Reminder: Legitimate Pricing Errors Are Not Bait And Switch

Once again, a retailer is making headlines with shoppers angry they aren’t getting the items they ordered at obviously erroneous prices. This time it’s Walmart.com, which experienced a major glitch yesterday, attaching incorrect prices to numerous items. So this is a good time to remind everyone that this is not a “bait and switch” and that retailers are generally not under any obligation to honor pricing errors.

It’s been a couple years since we ran down the basics of what constitutes bait and switch, so here’s a refresher course.

As the name implies, there are two key parts to bait and switch. The first part, the “bait” requires that there is a deliberate intention to deceive the customer.

Per the Federal Trade Commission, the bait’s purpose is trick a customer into shopping for the initial offer while having no intention to ever sell them that product in the first place.

One could make the argument — and this is really stretching it — that since Walmart.com never intended to sell these incorrectly priced products at the incorrect prices, that this counts as “bait.” We don’t hold to that theory, but just in case you do, let’s then consider the second part of the bait and switch.

In the “switch” portion of a bait and switch scam, the retailer takes the lured-in customer and gets them to purchase a more expensive product or to pay more for the original product than was initially advertised.

In the Walmart.com case, the company is canceling orders and giving customers a $10 Walmart gift card. If the retailer, instead of cancelling orders, told the customers “Sorry you ordered that $500 computer for $25… how about you pay us $450 and we’ll call it a deal?”, or if they wrote to customers and said “We can’t sell you that computer for $25, but here’s one you might like for $350,” you could make the bait and switch argument.

In the AAFES/Dell instance, it would be hard to imagine what Dell or AAFES would be gaining by falsely advertising a $25 laptop. If, rather than automatically cancelling the orders and refunding the purchases, the seller had contacted buyers and said, “Sorry about that, but here’s a $350 netbook you should buy instead,” then you might be able to argue bait-and-switch.

The whole point of a bait and switch scam is for the scammer to benefit financially. Walmart reaps no benefit from mislabeling products for hundreds of dollars below the retail price.

It may actually be risky on Walmart’s part to hand out the $10 gift cards, as some could make the argument that this is an enticement to spend money at the store, and that Walmart ultimately benefits from the purchases made with these cards since numerous studies show that people tend to spend more when shopping with gift cards.

We don’t think that’s Walmart’s intention, but we wouldn’t be surprised if someone decided to test this argument in court.

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  1. ShadyTrust says:

    It’ll definitely be worth watching Amazon for this today. They had a few flagship cellphones marked down insanely cheap (relatively speaking) for a while and all sold out instantly. The $600 LG G2 was 199.99 off contract, the $800 Note 3 was 299.99 off contract and there were a few others. Some sites are saying it may have been a glitch. I got an order in for the G2 and am really hoping it gets fulfilled.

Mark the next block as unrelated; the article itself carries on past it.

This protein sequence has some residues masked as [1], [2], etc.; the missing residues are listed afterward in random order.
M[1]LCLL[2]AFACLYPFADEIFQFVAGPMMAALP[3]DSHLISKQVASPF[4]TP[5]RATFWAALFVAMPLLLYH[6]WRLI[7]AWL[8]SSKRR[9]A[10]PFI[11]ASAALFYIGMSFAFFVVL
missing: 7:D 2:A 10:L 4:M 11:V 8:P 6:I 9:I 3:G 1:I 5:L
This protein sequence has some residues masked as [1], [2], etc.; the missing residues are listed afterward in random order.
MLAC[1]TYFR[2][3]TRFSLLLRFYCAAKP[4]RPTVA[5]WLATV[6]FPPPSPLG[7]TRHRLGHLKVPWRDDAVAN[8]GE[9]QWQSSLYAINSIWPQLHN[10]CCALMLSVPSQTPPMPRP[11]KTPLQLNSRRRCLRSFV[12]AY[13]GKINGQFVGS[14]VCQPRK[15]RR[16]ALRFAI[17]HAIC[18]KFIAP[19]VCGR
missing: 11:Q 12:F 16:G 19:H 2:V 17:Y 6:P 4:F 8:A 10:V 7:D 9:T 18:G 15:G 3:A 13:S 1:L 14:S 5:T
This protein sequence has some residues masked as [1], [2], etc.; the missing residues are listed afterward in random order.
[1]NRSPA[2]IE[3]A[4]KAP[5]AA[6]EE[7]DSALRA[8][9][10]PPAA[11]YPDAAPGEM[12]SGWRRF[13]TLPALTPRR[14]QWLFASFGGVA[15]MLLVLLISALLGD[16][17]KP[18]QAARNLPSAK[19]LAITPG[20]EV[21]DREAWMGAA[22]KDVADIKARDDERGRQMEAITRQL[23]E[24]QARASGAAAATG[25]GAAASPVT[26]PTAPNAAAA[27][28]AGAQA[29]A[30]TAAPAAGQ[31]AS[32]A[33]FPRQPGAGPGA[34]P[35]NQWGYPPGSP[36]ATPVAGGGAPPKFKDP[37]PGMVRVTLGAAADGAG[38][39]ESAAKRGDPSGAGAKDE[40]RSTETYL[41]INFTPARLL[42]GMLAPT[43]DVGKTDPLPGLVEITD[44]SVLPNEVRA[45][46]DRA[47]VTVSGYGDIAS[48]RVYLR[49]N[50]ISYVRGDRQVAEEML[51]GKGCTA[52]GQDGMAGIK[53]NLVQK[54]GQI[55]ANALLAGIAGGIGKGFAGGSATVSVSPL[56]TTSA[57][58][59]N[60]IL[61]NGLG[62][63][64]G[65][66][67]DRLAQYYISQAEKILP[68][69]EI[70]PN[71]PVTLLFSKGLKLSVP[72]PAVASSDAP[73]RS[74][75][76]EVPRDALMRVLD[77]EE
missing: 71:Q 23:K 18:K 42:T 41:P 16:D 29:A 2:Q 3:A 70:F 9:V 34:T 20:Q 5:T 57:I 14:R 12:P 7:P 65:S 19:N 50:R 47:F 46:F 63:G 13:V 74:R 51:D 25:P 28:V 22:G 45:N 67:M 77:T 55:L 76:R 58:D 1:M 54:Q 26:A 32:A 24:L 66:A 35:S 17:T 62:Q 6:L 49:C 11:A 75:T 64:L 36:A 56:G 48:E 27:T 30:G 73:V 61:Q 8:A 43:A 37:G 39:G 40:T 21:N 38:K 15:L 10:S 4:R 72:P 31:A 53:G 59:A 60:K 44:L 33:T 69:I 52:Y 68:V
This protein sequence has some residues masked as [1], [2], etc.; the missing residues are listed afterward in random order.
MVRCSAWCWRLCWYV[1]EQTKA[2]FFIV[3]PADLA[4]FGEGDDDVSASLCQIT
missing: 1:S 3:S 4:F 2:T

2. JoeBlow says:

    I do like seeing articles like this on Consumerist. Far too often customers cry foul over things like this. They like to think that the “right” thing for a company to do is to honor any and all pricing errors in exchange for “goodwill” from a customer who only wants something if the company is selling it for a loss. That may work on a box of pasta or a bouquet of flowers, but when it’s an expensive piece of electronics, and each one sold loses a store hundreds of dollars, and this mistake gets blasted out to online deal aggregators, that just isn’t going to happen.

  3. Saber says:

    Honestly, I’m not sure why so many people are complaining. It was a legitimate error, and they have every right to fix it and just leave the customers in the dust. Instead, they’re giving $10 gift certificates to everyone who was affected. I myself tried to purchase 2 book sets for gifts for kids of friends (they’re bookworms – it’d be perfect!). The prices didn’t seem so outrageous to me; a little below the normal but not nuts ($12 when I’ve seen them for about $15 elsewhere). The fact that they’re making up for it at all is amazing and a very good gesture of goodwill.

    …of course, they could also be hoping that the gift certificate makes people forget this incident come Christmas-time…

  4. Duds331 says:

    People are well aware that a treadmill should not cost $30 or GTA V does not sale for $18, but they try to take advantage of the error and then get angry when the retailer catches the error and cancels their orders. It’s ridiculous. Just say “Oh well, I tried and at least I got a gift card.” And if you think the gift card is trying to lure you in to spend more, don’t spend it! It didn’t cost you anything. Heck, send me the code!

  5. DrRon says:

    Bummer!
    Appears that both orders for 6 24″ LED monitors are gonna get cancelled. When your up at 3am and find something like that, you gotta try. Just think it should be $10 gift card for each item ordered. Don’t know why I didn’t try for a 27″ for store pickup ASAP. Was worth the buzz while it was going on.